If that wasn’t enough, the same inventory shortages increasing demand for homes also forced more people to remain renters. Investors saw that many buyers wouldn’t be able to find a home due to supply constraints, so the city’s renter pool would be huge. More renters in 2020 and beyond mitigate the risk of vacancies for landlords, making rental portfolios safer over the long run.

Seattle Housing Market: 2018 Summary

Few markets, if any, were as hot as the Emerald City in 2018. Nearly every fundamental indicator, for that matter, was pointing up at the time. That’s not to say real estate in Seattle was perfect—far from it, in fact—but the truth remains: Seattle was one of the hottest housing markets in the country. Seattle real estate news, at the time, was nothing short of excited about the direction things were heading no more than two years ago, and the sentiment holds true today. Outside of inventory levels, real estate in Seattle has pretty much lived up to expectations.

Seattle Real Estate Investing 2018

The median home price in Seattle was the beneficiary of several positive indicators. Due, in large part, to a booming tech scene and very encouraging fundamentals, median home prices jumped exponentially in 2018; combine that with the same inventory shortage the rest of the country was experiencing, and there’s no wondering why Seattle’s appreciation rates were so high. Seattle’s home values increased an impressive 17.2% from the previous year. In one year, the median home value in Seattle increased from somewhere in the neighborhood of $670,000 to $772,729.

The rapid rate of appreciation returned a great deal of equity to many Seattle homeowners. As a result, RealtyTrac noted a relatively small amount of distressed homes in Seattle. At the time, the Seattle real estate market had about 410 foreclosures. In 2018, the foreclosure rate in Seattle was about 26.0% lower than the previous year.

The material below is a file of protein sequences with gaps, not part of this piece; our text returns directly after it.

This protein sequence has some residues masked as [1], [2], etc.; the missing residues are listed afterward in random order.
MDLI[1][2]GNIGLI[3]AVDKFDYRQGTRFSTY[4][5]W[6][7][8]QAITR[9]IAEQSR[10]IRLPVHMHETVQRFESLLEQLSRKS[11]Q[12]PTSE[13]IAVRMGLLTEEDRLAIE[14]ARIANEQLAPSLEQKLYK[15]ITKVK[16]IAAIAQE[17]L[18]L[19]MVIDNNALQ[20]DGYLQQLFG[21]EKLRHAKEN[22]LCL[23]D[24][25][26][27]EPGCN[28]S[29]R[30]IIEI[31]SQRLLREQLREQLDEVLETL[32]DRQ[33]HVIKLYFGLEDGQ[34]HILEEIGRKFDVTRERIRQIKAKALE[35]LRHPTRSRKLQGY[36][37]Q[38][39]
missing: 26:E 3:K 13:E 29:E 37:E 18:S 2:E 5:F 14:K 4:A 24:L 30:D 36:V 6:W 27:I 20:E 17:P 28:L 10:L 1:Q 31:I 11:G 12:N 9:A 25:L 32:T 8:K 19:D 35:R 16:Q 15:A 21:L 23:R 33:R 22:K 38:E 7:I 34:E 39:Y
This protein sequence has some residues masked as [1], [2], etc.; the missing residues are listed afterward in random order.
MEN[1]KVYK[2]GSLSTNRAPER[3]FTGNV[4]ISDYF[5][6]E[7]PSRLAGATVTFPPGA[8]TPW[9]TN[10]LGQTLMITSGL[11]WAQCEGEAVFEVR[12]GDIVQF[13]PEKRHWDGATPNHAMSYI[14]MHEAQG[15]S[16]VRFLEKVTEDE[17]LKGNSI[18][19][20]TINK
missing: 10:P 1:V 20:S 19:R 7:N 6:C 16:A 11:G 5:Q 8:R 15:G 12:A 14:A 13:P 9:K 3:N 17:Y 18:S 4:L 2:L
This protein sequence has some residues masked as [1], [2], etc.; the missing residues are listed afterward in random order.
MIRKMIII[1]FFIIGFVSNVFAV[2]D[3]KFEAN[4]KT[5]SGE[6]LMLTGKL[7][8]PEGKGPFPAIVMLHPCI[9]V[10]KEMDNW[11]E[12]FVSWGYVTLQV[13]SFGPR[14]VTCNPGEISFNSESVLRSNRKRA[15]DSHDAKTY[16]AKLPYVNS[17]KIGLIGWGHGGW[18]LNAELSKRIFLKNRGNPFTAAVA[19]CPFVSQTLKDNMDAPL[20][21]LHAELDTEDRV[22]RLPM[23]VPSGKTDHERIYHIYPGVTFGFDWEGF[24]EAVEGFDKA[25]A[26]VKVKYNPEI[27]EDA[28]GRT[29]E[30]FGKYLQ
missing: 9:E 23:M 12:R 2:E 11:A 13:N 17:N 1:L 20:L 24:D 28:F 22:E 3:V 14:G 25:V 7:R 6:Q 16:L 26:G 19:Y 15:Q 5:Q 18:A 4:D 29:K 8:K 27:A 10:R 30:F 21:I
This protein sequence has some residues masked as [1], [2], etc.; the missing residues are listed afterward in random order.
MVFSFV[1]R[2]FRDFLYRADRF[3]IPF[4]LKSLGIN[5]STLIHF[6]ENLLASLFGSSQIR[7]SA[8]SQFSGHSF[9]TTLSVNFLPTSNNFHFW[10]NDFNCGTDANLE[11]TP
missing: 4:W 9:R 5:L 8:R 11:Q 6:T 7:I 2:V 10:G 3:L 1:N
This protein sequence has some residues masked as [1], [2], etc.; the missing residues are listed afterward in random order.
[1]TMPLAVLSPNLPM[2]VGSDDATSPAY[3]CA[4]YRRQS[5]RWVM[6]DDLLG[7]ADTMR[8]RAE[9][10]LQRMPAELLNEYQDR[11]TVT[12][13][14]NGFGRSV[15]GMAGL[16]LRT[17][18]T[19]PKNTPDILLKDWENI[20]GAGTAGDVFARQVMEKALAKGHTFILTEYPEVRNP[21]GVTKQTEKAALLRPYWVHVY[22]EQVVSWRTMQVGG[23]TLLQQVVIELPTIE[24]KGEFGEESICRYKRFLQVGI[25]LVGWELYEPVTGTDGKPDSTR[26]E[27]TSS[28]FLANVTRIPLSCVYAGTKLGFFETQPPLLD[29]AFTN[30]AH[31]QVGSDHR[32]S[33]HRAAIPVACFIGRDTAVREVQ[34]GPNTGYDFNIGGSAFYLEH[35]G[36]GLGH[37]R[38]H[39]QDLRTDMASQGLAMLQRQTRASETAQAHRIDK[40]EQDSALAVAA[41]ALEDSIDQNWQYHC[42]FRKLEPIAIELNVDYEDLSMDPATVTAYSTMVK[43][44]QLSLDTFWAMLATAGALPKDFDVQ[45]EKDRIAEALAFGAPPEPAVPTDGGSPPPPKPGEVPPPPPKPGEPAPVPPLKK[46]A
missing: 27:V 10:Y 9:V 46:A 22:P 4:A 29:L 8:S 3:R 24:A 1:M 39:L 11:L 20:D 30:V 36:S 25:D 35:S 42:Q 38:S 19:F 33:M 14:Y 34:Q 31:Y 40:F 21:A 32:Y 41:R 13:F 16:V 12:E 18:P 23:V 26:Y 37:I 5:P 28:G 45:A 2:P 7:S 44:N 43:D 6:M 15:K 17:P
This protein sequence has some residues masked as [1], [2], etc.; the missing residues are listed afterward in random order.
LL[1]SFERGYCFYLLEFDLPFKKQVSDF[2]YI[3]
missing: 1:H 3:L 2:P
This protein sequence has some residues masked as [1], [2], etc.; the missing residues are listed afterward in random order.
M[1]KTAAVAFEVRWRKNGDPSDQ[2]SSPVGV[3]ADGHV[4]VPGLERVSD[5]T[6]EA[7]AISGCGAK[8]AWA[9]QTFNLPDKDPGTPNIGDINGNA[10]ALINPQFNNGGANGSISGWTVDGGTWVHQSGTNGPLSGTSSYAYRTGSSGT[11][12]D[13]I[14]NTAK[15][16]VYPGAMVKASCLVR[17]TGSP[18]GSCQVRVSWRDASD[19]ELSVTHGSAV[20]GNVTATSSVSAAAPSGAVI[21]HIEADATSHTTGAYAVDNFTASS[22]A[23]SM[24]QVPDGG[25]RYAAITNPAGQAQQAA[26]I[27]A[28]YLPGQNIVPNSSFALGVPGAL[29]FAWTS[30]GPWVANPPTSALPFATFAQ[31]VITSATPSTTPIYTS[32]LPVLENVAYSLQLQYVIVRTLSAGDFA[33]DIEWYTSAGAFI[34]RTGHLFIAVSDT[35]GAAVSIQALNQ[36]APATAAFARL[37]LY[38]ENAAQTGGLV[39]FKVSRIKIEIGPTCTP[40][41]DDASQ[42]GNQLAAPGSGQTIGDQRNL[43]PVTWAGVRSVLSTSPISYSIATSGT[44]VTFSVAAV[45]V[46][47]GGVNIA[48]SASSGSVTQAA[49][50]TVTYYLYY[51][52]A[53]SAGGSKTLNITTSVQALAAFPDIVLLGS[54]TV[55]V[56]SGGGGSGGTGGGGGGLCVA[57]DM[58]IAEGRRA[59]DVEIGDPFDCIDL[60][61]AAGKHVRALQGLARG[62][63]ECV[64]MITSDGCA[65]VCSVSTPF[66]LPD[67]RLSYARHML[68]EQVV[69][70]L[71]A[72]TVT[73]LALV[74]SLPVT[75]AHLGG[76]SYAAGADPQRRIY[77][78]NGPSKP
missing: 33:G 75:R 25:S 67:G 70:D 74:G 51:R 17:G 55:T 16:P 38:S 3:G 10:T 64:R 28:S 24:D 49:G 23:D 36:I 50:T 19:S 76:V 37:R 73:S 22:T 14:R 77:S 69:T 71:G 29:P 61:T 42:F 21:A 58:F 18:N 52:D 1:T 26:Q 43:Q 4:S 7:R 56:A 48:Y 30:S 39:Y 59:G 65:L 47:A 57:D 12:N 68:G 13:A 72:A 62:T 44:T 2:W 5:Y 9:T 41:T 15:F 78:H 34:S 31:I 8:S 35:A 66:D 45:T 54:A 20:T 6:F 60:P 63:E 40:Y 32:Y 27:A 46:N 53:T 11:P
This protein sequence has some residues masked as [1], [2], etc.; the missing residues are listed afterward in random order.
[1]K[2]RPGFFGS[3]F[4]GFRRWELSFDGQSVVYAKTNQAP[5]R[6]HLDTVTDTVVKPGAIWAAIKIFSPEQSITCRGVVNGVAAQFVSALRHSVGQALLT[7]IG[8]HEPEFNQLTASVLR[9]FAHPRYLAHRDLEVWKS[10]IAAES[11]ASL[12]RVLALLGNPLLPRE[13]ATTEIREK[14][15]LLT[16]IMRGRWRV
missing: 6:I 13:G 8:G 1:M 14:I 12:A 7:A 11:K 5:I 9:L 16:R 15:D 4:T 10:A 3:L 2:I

According to RealtyTrac, the “median sales price of a non-distressed home was $615,000. The median sales price of a foreclosure home was $325,646, or 47% lower than non-distressed home sales.” For those of you keeping track, that was a savings of almost $290,000 per distressed property in 2018.

The Seattle real estate market, not unlike the rest of the country, was dealing with a supply and demand issue. More people than ever were competing for fewer homes, which accounted for the record rate of appreciation. As a result, prices went up at a historic pace, and there’s nothing to suggest they will stop anytime soon.

Seattle Housing Market: 2016 Summary

  • Median Home Price: $420,500

  • 1-Year Appreciation Rate: 9.1%

  • 3-Year Appreciation Rate: 21.6%

  • Unemployment Rate: 4.8%

  • 1-Year Job Growth Rate: 3.6%

  • Population: 652,405

  • Median Household Income: $71,273

Seattle Real Estate Investing 2016

The Seattle real estate market produced remarkable returns for investors and homeowners in 2016. The median home price for Seattle real estate was an astounding $420,500 during the second quarter, compared to the national average of $239,167. However, making the Seattle real estate market even more enticing was appreciation rates, which reached epic proportions during the second quarter of the year. Homes in Seattle appreciated at a one-year rate of 9.1% during the second quarter, nearly double the national average of 4.9%, while three-year rates soared to 21.6%, compared to 17.8%.